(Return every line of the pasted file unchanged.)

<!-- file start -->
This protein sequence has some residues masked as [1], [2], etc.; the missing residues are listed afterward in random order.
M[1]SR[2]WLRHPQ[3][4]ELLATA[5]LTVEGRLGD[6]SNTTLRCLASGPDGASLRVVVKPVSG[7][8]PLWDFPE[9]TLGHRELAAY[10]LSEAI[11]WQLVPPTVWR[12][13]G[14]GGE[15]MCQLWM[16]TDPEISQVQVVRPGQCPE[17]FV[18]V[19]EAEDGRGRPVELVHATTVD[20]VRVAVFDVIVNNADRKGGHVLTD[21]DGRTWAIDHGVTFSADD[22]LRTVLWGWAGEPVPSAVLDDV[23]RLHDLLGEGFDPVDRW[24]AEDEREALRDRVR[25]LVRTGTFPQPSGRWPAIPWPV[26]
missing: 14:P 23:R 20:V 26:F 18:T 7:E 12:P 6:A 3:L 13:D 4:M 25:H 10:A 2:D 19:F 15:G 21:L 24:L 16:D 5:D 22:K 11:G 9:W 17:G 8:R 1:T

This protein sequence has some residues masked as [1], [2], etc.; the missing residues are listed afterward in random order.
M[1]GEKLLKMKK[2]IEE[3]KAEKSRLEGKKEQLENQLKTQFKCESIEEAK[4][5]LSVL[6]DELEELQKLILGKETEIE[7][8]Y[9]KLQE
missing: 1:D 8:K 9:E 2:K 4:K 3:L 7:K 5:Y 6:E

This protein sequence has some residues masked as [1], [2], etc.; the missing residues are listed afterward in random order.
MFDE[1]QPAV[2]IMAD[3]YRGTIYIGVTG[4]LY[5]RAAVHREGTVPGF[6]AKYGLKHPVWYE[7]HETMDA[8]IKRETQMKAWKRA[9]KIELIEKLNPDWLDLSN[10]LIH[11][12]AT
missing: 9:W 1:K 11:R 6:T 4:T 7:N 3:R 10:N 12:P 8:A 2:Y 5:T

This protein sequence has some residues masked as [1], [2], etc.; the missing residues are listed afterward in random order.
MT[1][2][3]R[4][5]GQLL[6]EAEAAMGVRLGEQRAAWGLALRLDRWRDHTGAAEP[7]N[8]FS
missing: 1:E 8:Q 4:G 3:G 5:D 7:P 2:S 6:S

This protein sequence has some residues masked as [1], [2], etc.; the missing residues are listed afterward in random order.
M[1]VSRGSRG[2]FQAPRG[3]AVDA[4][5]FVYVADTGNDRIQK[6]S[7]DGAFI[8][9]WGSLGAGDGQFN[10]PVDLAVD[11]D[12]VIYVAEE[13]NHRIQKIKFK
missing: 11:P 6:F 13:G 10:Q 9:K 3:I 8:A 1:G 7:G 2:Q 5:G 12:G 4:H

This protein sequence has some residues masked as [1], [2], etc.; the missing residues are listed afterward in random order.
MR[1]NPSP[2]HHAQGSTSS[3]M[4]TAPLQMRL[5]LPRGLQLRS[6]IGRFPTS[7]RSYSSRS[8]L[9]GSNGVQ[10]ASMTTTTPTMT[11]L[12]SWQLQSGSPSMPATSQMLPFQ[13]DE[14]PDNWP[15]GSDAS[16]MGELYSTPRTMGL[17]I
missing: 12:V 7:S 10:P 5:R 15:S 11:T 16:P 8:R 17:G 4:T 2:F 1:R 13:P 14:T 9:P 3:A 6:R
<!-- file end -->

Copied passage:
This protein sequence has some residues masked as [1], [2], etc.; the missing residues are listed afterward in random order.
M[1]SR[2]WLRHPQ[3][4]ELLATA[5]LTVEGRLGD[6]SNTTLRCLASGPDGASLRVVVKPVSG[7][8]PLWDFPE[9]TLGHRELAAY[10]LSEAI[11]WQLVPPTVWR[12][13]G[14]GGE[15]MCQLWM[16]TDPEISQVQVVRPGQCPE[17]FV[18]V[19]EAEDGRGRPVELVHATTVD[20]VRVAVFDVIVNNADRKGGHVLTD[21]DGRTWAIDHGVTFSADD[22]LRTVLWGWAGEPVPSAVLDDV[23]RLHDLLGEGFDPVDRW[24]AEDEREALRDRVR[25]LVRTGTFPQPSGRWPAIPWPV[26]
missing: 14:P 23:R 20:V 26:F 18:T 7:E 12:P 6:A 3:L 13:D 4:M 25:H 10:A 2:D 19:F 15:G 21:L 24:L 16:D 5:D 22:K 11:G 9:W 17:G 8:R 1:T

This protein sequence has some residues masked as [1], [2], etc.; the missing residues are listed afterward in random order.
M[1]GEKLLKMKK[2]IEE[3]KAEKSRLEGKKEQLENQLKTQFKCESIEEAK[4][5]LSVL[6]DELEELQKLILGKETEIE[7][8]Y[9]KLQE
missing: 1:D 8:K 9:E 2:K 4:K 3:L 7:K 5:Y 6:E

This protein sequence has some residues masked as [1], [2], etc.; the missing residues are listed afterward in random order.
MFDE[1]QPAV[2]IMAD[3]YRGTIYIGVTG[4]LY[5]RAAVHREGTVPGF[6]AKYGLKHPVWYE[7]HETMDA[8]IKRETQMKAWKRA[9]KIELIEKLNPDWLDLSN[10]LIH[11][12]AT
missing: 9:W 1:K 11:R 6:T 4:T 7:N 3:R 10:N 12:P 8:A 2:Y 5:T

This protein sequence has some residues masked as [1], [2], etc.; the missing residues are listed afterward in random order.
MT[1][2][3]R[4][5]GQLL[6]EAEAAMGVRLGEQRAAWGLALRLDRWRDHTGAAEP[7]N[8]FS
missing: 1:E 8:Q 4:G 3:G 5:D 7:P 2:S 6:S

This protein sequence has some residues masked as [1], [2], etc.; the missing residues are listed afterward in random order.
M[1]VSRGSRG[2]FQAPRG[3]AVDA[4][5]FVYVADTGNDRIQK[6]S[7]DGAFI[8][9]WGSLGAGDGQFN[10]PVDLAVD[11]D[12]VIYVAEE[13]NHRIQKIKFK
missing: 11:P 6:F 13:G 10:Q 9:K 3:I 8:A 1:G 7:G 2:Q 5:G 12:G 4:H

This protein sequence has some residues masked as [1], [2], etc.; the missing residues are listed afterward in random order.
MR[1]NPSP[2]HHAQGSTSS[3]M[4]TAPLQMRL[5]LPRGLQLRS[6]IGRFPTS[7]RSYSSRS[8]L[9]GSNGVQ[10]ASMTTTTPTMT[11]L[12]SWQLQSGSPSMPATSQMLPFQ[13]DE[14]PDNWP[15]GSDAS[16]MGELYSTPRTMGL[17]I
missing: 12:V 7:S 10:P 5:R 15:S 11:T 16:P 8:R 17:G 4:T 2:F 1:R 13:P 14:T 9:P 3:A 6:R